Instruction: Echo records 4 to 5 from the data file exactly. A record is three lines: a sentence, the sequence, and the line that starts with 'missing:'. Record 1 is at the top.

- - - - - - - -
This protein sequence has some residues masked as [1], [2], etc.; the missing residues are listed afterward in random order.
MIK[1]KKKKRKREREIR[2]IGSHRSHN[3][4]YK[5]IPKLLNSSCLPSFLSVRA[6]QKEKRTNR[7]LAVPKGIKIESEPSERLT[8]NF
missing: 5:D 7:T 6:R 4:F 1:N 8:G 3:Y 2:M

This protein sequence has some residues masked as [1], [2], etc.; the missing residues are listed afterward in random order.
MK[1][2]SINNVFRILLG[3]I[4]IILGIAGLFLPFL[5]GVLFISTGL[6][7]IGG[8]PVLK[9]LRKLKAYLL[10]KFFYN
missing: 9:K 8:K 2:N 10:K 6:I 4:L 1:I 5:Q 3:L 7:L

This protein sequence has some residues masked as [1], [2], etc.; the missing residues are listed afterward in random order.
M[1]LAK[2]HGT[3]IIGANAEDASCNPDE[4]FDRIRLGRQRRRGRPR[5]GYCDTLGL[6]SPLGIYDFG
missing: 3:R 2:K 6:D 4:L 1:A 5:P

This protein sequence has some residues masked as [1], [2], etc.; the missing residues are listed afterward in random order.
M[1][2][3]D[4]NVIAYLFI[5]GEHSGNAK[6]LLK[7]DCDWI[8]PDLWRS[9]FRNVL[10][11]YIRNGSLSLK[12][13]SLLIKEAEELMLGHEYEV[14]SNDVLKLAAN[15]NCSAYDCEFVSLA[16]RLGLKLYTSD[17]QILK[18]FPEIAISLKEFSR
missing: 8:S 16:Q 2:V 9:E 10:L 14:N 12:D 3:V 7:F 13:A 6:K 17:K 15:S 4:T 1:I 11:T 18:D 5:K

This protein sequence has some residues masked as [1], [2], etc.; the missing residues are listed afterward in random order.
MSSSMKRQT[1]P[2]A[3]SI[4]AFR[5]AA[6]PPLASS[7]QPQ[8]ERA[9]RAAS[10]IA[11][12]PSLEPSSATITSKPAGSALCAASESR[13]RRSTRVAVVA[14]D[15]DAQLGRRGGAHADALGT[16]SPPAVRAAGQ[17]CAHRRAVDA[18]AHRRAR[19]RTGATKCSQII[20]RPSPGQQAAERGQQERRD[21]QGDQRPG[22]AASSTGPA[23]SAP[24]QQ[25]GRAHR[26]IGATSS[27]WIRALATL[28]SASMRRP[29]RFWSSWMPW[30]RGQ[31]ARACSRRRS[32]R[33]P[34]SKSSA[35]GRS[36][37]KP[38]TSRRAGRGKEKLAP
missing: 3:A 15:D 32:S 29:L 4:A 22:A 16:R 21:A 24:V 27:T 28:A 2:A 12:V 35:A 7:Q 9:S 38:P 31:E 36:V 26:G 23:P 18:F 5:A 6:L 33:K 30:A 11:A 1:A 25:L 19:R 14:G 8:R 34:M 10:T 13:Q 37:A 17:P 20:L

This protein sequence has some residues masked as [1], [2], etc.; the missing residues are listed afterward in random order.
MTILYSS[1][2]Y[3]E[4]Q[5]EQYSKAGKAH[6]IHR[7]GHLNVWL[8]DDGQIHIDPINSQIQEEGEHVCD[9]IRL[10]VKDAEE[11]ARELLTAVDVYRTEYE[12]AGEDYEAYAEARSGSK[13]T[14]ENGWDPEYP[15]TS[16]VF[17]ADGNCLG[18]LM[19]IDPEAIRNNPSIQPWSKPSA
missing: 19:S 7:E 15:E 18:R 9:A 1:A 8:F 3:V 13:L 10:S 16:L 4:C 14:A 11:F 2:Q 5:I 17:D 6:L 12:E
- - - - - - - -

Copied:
This protein sequence has some residues masked as [1], [2], etc.; the missing residues are listed afterward in random order.
M[1][2][3]D[4]NVIAYLFI[5]GEHSGNAK[6]LLK[7]DCDWI[8]PDLWRS[9]FRNVL[10][11]YIRNGSLSLK[12][13]SLLIKEAEELMLGHEYEV[14]SNDVLKLAAN[15]NCSAYDCEFVSLA[16]RLGLKLYTSD[17]QILK[18]FPEIAISLKEFSR
missing: 8:S 16:Q 2:V 9:E 10:L 14:N 12:D 3:V 7:F 13:A 6:K 17:K 15:S 4:T 1:I 11:T 18:D 5:K

This protein sequence has some residues masked as [1], [2], etc.; the missing residues are listed afterward in random order.
MSSSMKRQT[1]P[2]A[3]SI[4]AFR[5]AA[6]PPLASS[7]QPQ[8]ERA[9]RAAS[10]IA[11][12]PSLEPSSATITSKPAGSALCAASESR[13]RRSTRVAVVA[14]D[15]DAQLGRRGGAHADALGT[16]SPPAVRAAGQ[17]CAHRRAVDA[18]AHRRAR[19]RTGATKCSQII[20]RPSPGQQAAERGQQERRD[21]QGDQRPG[22]AASSTGPA[23]SAP[24]QQ[25]GRAHR[26]IGATSS[27]WIRALATL[28]SASMRRP[29]RFWSSWMPW[30]RGQ[31]ARACSRRRS[32]R[33]P[34]SKSSA[35]GRS[36][37]KP[38]TSRRAGRGKEKLAP
missing: 3:A 15:D 32:S 29:L 4:A 22:A 16:R 21:A 24:V 27:T 28:A 2:A 12:V 35:A 7:Q 9:S 38:P 31:E 36:V 26:G 23:P 18:F 5:A 6:L 33:K 30:A 11:A 1:A 25:L 19:R 14:G 8:R 34:M 10:T 13:Q 37:A 17:P 20:L